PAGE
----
DETROIT (WWJ) – General Motors says it will introduce a car with limited automated driving capabilities in the 2017 model year.
“It will be hands free, and it will do things that adaptive cruise control doesn’t do today,” says General Motors Vice President of Research and Development Jon Lauckner.
The system is based on a product that GM has been testing, that the company–in house–calls Super Cruise.
“It will appear for the first time on an all new Cadillac that’s going to enter a segment where we don’t compete today,” said GM CEO Mary Barra.
While the company won’t talk about the specific product, General Motors has said that it will soon put out a high-end Cadillac aimed to compete with flagship vehicles from Mercedes, BMW and Lexus.
Barra, speaking to open the World Congress on Intelligent Transportation, saw the system as something that could be used to relieve the tension of traffic jams, and on the open road.
GM says the vehicle will also have technology to monitor the driver, and make sure the driver remains engaged.
Barra also announced that General Motors will have “vehicle to vehicle” technology, in the 2017 Cadillac CTS. That technology communicates roadway information between cars to prevent vehicles from crashing.
“Starting the conversation with Cadillac will help us establish the science and engineering with luxury customers, who are incredibly influential,” she said.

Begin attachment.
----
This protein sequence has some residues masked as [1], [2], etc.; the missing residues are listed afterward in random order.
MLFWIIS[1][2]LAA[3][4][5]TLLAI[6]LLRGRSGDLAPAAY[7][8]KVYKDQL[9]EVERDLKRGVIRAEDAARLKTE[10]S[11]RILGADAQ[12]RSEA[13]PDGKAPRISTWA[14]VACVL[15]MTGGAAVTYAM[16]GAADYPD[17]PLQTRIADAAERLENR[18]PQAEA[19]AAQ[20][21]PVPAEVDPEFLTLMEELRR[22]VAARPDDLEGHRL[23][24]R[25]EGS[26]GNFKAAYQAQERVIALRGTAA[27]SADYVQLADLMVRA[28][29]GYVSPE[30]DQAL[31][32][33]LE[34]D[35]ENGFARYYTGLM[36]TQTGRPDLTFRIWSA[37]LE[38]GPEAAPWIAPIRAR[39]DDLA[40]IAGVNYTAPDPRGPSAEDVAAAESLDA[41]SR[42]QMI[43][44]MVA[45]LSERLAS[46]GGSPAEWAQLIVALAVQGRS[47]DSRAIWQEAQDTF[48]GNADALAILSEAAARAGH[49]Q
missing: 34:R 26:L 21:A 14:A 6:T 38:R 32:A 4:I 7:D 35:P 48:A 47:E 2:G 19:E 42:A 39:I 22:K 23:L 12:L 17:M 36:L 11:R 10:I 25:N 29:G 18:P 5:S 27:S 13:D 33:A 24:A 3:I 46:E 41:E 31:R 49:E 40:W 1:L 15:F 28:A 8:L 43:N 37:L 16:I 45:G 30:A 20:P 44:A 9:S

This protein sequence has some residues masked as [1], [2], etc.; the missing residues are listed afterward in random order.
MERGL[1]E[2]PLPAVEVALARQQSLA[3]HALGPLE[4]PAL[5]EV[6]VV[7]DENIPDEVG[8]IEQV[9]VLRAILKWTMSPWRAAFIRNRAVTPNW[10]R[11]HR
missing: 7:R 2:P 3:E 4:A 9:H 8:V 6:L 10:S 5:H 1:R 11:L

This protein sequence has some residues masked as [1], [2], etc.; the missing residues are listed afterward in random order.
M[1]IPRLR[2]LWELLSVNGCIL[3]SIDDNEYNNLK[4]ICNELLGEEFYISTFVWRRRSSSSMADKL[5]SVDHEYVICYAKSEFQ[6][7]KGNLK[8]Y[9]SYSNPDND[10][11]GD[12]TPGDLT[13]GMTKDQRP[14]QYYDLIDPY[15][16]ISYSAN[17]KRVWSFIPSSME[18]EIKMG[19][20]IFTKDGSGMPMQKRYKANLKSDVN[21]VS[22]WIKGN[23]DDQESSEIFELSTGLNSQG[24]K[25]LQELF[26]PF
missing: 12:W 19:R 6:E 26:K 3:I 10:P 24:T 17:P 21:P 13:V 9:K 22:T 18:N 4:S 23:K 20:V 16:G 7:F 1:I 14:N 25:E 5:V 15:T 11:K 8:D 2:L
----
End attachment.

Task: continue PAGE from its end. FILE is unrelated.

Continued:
With the start of the Intelligent Transportation Congress, GM, Ford and the University of Michigan announced they will work together to connect a 120 mile stretch of highway, so that it can send information to vehicles.
“At MDOT, our goal is zero deaths on the road system,” said State Transportation Director Kirk Steudle. Establishing this corridor capitalizes on a tremendous public-private partnership, and will allow us to test ways for vehicles to communicate with the infrastructure and with other vehicles to prevent many crashes, ultimately saving thousands of lives.”
The connected highway program will cover parts of I-94, I-96, I-696 and I-75, as well as a portion of U.S. 23 in Washtanaw County.
‘When it’s in place, this will be the largest enabled stretch of highway in the country,” said GM’s Jon Lauckner. “So, it’s an important announcement.”
All of the announcements come as the industry is moving toward what’s called “active safety”, which aims at preventing crashes.
For GM CEO Mary Barra, it’s all about saving lives.
“Let’s strive to build cars and trucks that don’t crash.”